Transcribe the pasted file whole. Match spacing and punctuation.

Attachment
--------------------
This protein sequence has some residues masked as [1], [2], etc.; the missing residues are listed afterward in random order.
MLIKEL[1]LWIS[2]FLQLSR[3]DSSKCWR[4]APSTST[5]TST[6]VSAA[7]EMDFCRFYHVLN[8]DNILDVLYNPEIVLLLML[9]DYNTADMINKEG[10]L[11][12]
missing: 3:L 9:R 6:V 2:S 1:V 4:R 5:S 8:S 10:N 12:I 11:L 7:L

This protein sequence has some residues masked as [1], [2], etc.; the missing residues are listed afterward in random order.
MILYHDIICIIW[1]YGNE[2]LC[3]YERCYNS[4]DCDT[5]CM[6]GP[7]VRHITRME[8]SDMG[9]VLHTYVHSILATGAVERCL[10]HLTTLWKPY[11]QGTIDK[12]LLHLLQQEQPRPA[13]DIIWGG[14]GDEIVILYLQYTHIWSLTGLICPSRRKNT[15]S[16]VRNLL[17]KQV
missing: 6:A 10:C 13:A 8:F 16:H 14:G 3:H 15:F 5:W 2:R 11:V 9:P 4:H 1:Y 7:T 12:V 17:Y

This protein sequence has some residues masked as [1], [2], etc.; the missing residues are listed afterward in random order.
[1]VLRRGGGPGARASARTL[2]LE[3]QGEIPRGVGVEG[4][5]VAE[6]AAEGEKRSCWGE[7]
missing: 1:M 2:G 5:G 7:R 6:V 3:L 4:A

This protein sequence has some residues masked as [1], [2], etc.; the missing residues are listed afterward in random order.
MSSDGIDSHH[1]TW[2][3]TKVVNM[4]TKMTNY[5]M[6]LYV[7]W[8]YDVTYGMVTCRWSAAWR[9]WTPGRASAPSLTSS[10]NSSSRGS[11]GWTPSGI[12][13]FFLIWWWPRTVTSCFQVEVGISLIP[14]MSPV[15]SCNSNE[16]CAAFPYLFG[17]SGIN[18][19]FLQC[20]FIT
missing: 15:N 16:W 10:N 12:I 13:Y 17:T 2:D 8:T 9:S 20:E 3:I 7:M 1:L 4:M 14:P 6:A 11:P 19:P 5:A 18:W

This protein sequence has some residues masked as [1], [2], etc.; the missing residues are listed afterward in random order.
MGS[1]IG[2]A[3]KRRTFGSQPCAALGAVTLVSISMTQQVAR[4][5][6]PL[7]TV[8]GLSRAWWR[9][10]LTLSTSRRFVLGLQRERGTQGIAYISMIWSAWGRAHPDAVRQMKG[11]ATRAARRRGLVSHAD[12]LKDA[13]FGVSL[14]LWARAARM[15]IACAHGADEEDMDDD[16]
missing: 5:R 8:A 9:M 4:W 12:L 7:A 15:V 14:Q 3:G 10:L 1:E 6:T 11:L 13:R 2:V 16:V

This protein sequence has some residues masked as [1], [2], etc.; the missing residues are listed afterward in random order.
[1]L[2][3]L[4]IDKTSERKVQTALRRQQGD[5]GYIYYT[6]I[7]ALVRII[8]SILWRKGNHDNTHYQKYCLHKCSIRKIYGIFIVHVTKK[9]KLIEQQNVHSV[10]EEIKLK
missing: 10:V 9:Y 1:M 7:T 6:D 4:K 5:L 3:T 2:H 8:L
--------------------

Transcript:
This protein sequence has some residues masked as [1], [2], etc.; the missing residues are listed afterward in random order.
MLIKEL[1]LWIS[2]FLQLSR[3]DSSKCWR[4]APSTST[5]TST[6]VSAA[7]EMDFCRFYHVLN[8]DNILDVLYNPEIVLLLML[9]DYNTADMINKEG[10]L[11][12]
missing: 3:L 9:R 6:V 2:S 1:V 4:R 5:S 8:S 10:N 12:I 11:L 7:L

This protein sequence has some residues masked as [1], [2], etc.; the missing residues are listed afterward in random order.
MILYHDIICIIW[1]YGNE[2]LC[3]YERCYNS[4]DCDT[5]CM[6]GP[7]VRHITRME[8]SDMG[9]VLHTYVHSILATGAVERCL[10]HLTTLWKPY[11]QGTIDK[12]LLHLLQQEQPRPA[13]DIIWGG[14]GDEIVILYLQYTHIWSLTGLICPSRRKNT[15]S[16]VRNLL[17]KQV
missing: 6:A 10:C 13:A 8:F 16:H 14:G 3:H 15:F 5:W 2:R 11:V 9:P 4:H 1:Y 7:T 12:V 17:Y

This protein sequence has some residues masked as [1], [2], etc.; the missing residues are listed afterward in random order.
[1]VLRRGGGPGARASARTL[2]LE[3]QGEIPRGVGVEG[4][5]VAE[6]AAEGEKRSCWGE[7]
missing: 1:M 2:G 5:G 7:R 6:V 3:L 4:A

This protein sequence has some residues masked as [1], [2], etc.; the missing residues are listed afterward in random order.
MSSDGIDSHH[1]TW[2][3]TKVVNM[4]TKMTNY[5]M[6]LYV[7]W[8]YDVTYGMVTCRWSAAWR[9]WTPGRASAPSLTSS[10]NSSSRGS[11]GWTPSGI[12][13]FFLIWWWPRTVTSCFQVEVGISLIP[14]MSPV[15]SCNSNE[16]CAAFPYLFG[17]SGIN[18][19]FLQC[20]FIT
missing: 15:N 16:W 10:N 12:I 13:Y 17:T 2:D 8:T 9:S 20:E 3:I 7:M 1:L 4:M 14:P 6:A 11:P 19:P 5:A 18:W

This protein sequence has some residues masked as [1], [2], etc.; the missing residues are listed afterward in random order.
MGS[1]IG[2]A[3]KRRTFGSQPCAALGAVTLVSISMTQQVAR[4][5][6]PL[7]TV[8]GLSRAWWR[9][10]LTLSTSRRFVLGLQRERGTQGIAYISMIWSAWGRAHPDAVRQMKG[11]ATRAARRRGLVSHAD[12]LKDA[13]FGVSL[14]LWARAARM[15]IACAHGADEEDMDDD[16]
missing: 5:R 8:A 9:M 4:W 12:L 7:A 15:V 14:Q 3:G 10:L 1:E 6:T 11:L 13:R 2:V 16:V

This protein sequence has some residues masked as [1], [2], etc.; the missing residues are listed afterward in random order.
[1]L[2][3]L[4]IDKTSERKVQTALRRQQGD[5]GYIYYT[6]I[7]ALVRII[8]SILWRKGNHDNTHYQKYCLHKCSIRKIYGIFIVHVTKK[9]KLIEQQNVHSV[10]EEIKLK
missing: 10:V 9:Y 1:M 7:T 6:D 4:K 5:L 3:T 2:H 8:L